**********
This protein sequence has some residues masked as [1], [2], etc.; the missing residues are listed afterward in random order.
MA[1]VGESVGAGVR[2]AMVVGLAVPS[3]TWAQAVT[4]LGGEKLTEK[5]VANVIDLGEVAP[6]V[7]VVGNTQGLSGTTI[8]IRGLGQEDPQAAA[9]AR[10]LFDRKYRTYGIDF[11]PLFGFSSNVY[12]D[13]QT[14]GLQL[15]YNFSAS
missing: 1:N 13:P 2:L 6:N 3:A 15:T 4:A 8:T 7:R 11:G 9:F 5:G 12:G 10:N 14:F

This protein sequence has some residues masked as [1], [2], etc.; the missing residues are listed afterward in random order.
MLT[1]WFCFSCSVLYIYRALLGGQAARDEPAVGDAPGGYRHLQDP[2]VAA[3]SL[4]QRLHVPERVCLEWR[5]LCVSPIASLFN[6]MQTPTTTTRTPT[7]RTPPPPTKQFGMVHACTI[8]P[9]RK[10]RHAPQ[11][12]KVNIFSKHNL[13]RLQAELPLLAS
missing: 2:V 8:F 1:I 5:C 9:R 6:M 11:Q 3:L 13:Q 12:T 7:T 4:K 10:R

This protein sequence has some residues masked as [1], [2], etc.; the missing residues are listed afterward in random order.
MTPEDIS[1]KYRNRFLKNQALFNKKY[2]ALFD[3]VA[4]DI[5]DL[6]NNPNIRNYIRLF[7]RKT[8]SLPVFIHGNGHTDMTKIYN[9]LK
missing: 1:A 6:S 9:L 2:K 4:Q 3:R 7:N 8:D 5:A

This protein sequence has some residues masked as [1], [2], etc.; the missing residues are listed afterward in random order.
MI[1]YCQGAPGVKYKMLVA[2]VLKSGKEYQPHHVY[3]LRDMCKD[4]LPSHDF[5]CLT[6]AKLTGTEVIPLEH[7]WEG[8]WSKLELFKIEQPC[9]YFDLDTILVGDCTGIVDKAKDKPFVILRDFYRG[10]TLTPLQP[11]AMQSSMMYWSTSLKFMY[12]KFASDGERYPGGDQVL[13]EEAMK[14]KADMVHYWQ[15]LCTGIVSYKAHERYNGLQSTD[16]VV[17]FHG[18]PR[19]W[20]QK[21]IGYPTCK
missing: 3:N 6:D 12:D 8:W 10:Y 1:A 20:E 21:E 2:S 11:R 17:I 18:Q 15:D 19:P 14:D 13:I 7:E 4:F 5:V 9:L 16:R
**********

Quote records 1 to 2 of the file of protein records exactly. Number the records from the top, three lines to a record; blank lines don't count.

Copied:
This protein sequence has some residues masked as [1], [2], etc.; the missing residues are listed afterward in random order.
MA[1]VGESVGAGVR[2]AMVVGLAVPS[3]TWAQAVT[4]LGGEKLTEK[5]VANVIDLGEVAP[6]V[7]VVGNTQGLSGTTI[8]IRGLGQEDPQAAA[9]AR[10]LFDRKYRTYGIDF[11]PLFGFSSNVY[12]D[13]QT[14]GLQL[15]YNFSAS
missing: 1:N 13:P 2:L 6:N 3:A 15:T 4:A 8:T 7:R 11:G 9:F 5:G 12:G 10:N 14:F

This protein sequence has some residues masked as [1], [2], etc.; the missing residues are listed afterward in random order.
MLT[1]WFCFSCSVLYIYRALLGGQAARDEPAVGDAPGGYRHLQDP[2]VAA[3]SL[4]QRLHVPERVCLEWR[5]LCVSPIASLFN[6]MQTPTTTTRTPT[7]RTPPPPTKQFGMVHACTI[8]P[9]RK[10]RHAPQ[11][12]KVNIFSKHNL[13]RLQAELPLLAS
missing: 2:V 8:F 1:I 5:C 9:R 6:M 11:Q 3:L 13:Q 12:T 7:T 4:K 10:R